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"iPhone 4 - Home Screen" (CC BY-SA 2.0) by William Hook


In the last ten years or so, mobile phone technologies have improved rapidly and most games are now as impressive as their PC and console counterparts. When you think that not too long ago, we were all playing Snake on the old-school Nokia 3310...!


Whether you are a football fan playing FIFA 17, a punter betting on French roulette or a puzzle aficionado playing Sudoku, it is amazing to think just how seamless the experience is on a mobile. Eventually, mobile gaming might even overtake console gaming - the sector is already set to surpass revenues earned in the latter stages of 2016, generating $31.9 billion while console gaming will "only" take in $29 billion.


Accessible and Improved Graphics are Key


Accessibility has been crucial to the rise in gaming on smartphones: what could be better than beating boredom while queuing at the store with a quick game of Angry Birds? It is all available at the click of a button or the swipe of a tablet.


One sector which has especially benefitted from the take-up of this new trend is iGaming. In fact, mobile online casino games such as roulette or slots are perfectly suited for smartphone users who like to play in short bursts and possibly win hard cash on your mobile device. Review websites focusing specifically on mobile casinos such as Casino Quest have even flourished in recent times due to the rise in popularity and exposure of these games. Designers have worked on making the gameplay both realistic and quick; and the live casino rooms are just as detailed on a smartphone device as they are on a wider screen.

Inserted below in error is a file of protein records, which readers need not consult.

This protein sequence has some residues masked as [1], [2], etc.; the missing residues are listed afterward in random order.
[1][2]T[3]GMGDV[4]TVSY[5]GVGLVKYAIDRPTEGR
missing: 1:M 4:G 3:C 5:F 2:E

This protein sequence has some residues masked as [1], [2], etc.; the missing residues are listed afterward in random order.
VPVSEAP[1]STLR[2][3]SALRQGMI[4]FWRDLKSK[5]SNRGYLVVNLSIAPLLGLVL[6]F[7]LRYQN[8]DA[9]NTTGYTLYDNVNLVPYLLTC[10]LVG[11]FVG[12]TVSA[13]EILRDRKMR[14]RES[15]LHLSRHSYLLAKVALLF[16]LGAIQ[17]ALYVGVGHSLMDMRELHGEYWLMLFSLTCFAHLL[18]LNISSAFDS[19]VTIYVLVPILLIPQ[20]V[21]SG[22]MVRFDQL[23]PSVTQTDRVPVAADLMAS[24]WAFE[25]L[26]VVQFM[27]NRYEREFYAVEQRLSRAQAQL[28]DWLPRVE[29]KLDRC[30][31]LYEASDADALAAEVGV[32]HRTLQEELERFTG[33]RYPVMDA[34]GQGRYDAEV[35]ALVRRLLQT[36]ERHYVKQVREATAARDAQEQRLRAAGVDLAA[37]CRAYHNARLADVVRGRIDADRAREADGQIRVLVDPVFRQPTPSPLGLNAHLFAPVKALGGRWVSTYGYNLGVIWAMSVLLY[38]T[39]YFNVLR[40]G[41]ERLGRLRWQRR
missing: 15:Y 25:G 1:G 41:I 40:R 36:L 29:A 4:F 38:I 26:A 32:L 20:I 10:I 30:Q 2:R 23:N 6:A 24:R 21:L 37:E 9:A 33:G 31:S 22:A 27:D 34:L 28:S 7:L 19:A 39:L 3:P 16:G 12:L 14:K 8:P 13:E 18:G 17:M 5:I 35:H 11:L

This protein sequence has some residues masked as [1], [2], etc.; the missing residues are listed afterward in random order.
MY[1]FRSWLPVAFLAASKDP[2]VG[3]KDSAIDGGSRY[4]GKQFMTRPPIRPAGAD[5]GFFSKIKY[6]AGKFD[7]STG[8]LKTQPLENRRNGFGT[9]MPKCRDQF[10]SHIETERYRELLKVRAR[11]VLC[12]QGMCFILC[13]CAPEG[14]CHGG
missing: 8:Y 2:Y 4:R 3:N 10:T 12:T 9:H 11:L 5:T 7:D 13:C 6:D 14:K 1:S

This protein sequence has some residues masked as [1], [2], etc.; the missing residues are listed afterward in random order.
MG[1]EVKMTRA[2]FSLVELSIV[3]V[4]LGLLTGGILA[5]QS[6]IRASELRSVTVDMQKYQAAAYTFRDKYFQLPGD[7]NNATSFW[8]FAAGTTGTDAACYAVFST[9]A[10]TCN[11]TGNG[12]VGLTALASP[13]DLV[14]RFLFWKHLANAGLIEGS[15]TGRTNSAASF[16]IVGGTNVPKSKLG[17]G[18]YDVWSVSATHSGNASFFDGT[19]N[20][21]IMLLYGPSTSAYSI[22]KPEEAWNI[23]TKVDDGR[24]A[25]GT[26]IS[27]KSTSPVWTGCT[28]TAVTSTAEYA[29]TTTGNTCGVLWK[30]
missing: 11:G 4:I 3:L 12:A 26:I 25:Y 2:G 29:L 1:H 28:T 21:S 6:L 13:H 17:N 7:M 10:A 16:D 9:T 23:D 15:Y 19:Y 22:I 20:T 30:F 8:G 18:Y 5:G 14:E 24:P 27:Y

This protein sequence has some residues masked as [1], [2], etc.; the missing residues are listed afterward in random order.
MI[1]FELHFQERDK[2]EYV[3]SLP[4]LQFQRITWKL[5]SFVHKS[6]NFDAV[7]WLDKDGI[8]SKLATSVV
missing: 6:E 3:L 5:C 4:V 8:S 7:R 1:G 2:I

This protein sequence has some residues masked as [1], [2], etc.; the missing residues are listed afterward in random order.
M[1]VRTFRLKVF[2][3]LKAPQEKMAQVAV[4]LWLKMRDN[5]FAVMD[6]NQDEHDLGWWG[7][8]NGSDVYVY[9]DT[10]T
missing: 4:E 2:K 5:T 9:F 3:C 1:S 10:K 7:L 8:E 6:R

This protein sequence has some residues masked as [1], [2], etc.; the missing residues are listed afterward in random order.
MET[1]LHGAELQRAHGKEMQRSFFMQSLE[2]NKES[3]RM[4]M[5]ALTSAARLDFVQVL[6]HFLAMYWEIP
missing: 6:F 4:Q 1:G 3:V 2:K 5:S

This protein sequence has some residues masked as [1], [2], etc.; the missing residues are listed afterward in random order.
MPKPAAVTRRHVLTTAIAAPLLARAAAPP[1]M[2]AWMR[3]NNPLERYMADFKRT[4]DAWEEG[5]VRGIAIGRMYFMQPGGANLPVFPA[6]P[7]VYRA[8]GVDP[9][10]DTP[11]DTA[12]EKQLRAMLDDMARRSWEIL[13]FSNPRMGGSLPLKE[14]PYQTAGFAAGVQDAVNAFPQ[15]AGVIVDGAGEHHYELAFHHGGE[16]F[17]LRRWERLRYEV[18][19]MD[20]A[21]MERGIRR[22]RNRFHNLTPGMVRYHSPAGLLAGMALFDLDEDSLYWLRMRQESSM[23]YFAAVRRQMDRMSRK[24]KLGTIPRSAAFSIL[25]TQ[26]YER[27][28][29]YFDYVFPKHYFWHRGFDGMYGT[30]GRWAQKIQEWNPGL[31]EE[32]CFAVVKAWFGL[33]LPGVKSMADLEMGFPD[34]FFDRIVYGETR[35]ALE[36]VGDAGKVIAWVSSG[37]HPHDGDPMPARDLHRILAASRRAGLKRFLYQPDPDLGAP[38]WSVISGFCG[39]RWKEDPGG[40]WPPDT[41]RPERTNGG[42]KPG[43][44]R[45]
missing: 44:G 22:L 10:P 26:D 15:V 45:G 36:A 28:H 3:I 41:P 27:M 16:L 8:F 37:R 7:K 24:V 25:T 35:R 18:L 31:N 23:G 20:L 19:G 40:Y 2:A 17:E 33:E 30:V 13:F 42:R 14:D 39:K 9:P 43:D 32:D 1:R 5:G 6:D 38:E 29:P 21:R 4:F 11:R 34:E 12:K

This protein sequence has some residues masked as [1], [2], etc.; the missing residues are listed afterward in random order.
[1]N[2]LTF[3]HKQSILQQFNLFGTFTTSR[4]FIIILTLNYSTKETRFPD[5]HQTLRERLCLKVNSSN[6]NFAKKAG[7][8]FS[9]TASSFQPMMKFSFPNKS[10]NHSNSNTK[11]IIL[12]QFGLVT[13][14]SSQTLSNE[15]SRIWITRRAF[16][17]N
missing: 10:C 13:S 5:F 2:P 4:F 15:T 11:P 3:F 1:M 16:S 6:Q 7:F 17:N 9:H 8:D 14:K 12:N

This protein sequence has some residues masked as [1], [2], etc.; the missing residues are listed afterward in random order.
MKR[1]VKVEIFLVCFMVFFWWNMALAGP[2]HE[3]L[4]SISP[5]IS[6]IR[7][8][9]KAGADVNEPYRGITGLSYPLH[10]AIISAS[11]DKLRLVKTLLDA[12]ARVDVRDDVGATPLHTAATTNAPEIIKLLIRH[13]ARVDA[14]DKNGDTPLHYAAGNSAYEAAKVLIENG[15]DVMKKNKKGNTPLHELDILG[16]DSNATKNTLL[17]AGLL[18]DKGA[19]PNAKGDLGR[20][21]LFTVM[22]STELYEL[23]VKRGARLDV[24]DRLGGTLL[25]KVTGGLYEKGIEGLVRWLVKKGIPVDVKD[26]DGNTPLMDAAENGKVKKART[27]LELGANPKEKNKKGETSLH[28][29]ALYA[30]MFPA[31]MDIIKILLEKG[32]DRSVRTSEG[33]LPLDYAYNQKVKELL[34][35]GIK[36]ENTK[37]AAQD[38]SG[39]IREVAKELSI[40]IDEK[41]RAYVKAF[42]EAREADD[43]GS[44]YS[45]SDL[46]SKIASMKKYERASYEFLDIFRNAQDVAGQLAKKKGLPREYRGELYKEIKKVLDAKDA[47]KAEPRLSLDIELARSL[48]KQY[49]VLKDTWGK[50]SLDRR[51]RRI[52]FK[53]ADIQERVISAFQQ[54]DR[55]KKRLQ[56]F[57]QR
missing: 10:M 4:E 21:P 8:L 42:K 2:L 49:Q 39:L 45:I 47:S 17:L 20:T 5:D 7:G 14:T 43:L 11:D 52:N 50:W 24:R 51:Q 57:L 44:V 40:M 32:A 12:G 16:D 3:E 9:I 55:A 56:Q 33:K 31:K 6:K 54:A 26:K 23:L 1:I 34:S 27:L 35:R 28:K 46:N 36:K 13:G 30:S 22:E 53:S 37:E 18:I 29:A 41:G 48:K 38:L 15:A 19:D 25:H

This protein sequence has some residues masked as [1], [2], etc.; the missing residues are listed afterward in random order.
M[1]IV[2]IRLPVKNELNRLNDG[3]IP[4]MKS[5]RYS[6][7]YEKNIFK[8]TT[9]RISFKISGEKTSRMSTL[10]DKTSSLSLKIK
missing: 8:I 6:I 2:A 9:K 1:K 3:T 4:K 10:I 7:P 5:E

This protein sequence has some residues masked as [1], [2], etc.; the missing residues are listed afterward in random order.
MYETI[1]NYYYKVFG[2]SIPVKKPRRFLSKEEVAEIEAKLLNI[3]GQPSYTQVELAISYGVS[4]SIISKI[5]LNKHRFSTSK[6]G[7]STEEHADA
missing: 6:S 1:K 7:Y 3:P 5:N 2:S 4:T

"Angry Birds" (CC BY 2.0) by Johan Larsson


While it is sometimes more practical to play these games on a wider computer screen, the graphics and feel of gaming on a smartphone certainly appeals to the masses. After all, not everybody can afford to fork out £500 for a reliable computer; in contrast, smartphones give users the chance to get their gaming fix whilst still being able to text, make phone calls and do other daily chores, all on that tiny screen.


Competitive and MMO Play


The one big difference between mobile and console lies in competitive eSports and MMO games. eSports feature worldwide tournaments and events for the very best players on the planet, while MMOs need massive open worlds and a lot of real-time interaction. It doesn't seem that developers and designers are making much effort (yet) to produce engaging MMO games for mobiles. There needs to be a shift in the MMO culture to ensure that the likes of Order & Chaos don't remain a small niche in the mobile world.


As for eSports, games like League of Legends actually have a huge take-up on PC, which is the first step towards mobile adoption. This type of games tends to be favoured by hardcore players, so again studios need to step up to the challenge of creating engaging mobile options. And if we believe Andrew Paradise, CEO of Skillz (which creates eSports infrastructure), the time is ripe. Games like Vainglory have been very popular on Twitch in 2015, with over 150 million minutes watched.